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Shedding Light on a Major Cold War Flashpoint

National Security Archive Electronic Briefing Book No. 51

Published – July 4, 2001

Edited by Will Ferroggiaro, Sajit Gandhi, and Thomas Blanton

For more information contact:
Thomas Blanton 202/994-7000 or nsarchiv@gwu.edu

More Archive Resources on FOIA:

About the Freedom of Information Act (FOIA)

How to Make a FOIA Request

Government Guidance, Directives and Statistics on FOIA

United States Department of Justice Summary of Annual FOIA Reports for Fiscal Year 2000


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Washington, D.C., July 4, 2001 – George Washington University's National Security Archive, the leading non-profit user of the U.S. Freedom of Information Act, today released its first annual "State of Freedom of Information" report, 35 years to the day after President Johnson grudgingly signed the U.S. FOIA into law on July 4, 1966.  The Archive study reported that:

  • Federal agencies still resist obeying the letter of the law, especially the requirement of a response within 20 working days (on one Archive request filed in 1990, the CIA took 9 years to deny in full 22 documents, and another 7 months to deny the appeal);
  • Public use of the Freedom of Information Act continues to rise, with 1,965,919 FOIA requests filed with federal agencies in fiscal year 1999, the most recent data available from the Justice Department;
  • Direct cost to the taxpayers for administering the FOIA amounted to $286,546,488 in fiscal year 1999, or almost exactly one dollar per citizen, according to the Justice Department data and the Census Bureau;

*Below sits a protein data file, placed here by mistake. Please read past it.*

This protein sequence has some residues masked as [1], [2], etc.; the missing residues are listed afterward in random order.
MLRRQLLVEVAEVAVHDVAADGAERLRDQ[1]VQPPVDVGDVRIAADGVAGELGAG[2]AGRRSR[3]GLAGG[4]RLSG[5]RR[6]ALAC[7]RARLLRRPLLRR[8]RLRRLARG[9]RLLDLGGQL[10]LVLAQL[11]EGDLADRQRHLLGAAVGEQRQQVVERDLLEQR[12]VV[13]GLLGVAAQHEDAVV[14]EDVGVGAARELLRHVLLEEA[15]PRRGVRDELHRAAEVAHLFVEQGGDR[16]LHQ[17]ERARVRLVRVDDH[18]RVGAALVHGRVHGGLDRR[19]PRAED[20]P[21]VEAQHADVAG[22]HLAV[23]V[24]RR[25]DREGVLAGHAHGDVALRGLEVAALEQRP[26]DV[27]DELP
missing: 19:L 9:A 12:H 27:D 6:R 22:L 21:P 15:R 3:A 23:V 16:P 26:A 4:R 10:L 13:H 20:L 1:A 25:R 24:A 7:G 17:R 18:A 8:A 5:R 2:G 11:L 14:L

• Documents released under federal, state and local freedom of information acts sparked more than 3,000 news stories in 2000 and 2001 (according to the Archive's searches of on-line databases), exposing data of major public interest such as excessive mercury levels in canned tuna, enormous geographic variations in the prescription rates for Ritalin, a projected $4 billion cost overrun on NASA's space station, and the internal policy debate over intelligence sharing with Peru prior to the shootdown of an American missionary plane.

As part of the 35th anniversary report, the Archive posted today on its award-winning Web site, the key documents on the history of the U.S. Freedom of Information Act, including:

  • President Johnson's half-hearted signing statement and excerpts from the Congressional Record debates of 1966,
  • President Ford's veto statement on the FOIA amendments of 1974 and the ensuing Congressional debates,
  • Congressional Record floor statements on the 1986 FOIA amendments on law enforcement and fee waiver issues,
  • President Clinton's signing statement on the 1996 "E-FOIA" amendments, and
  • the most recent General Accounting Office assessment of the FOIA and E-FOIA.

Also included on the site are a User's Guide to FOIA, sample FOIA request and appeal letters, the addresses of every major federal agency FOIA contact, and guidance from the Archive's experts on how to use the FOIA.  The report features a detailed analysis of eight key federal agencies handling national security information over the past three years, and an itemized list of 15 significant news stories from this year that cited documents obtained through the Freedom of Information Act.



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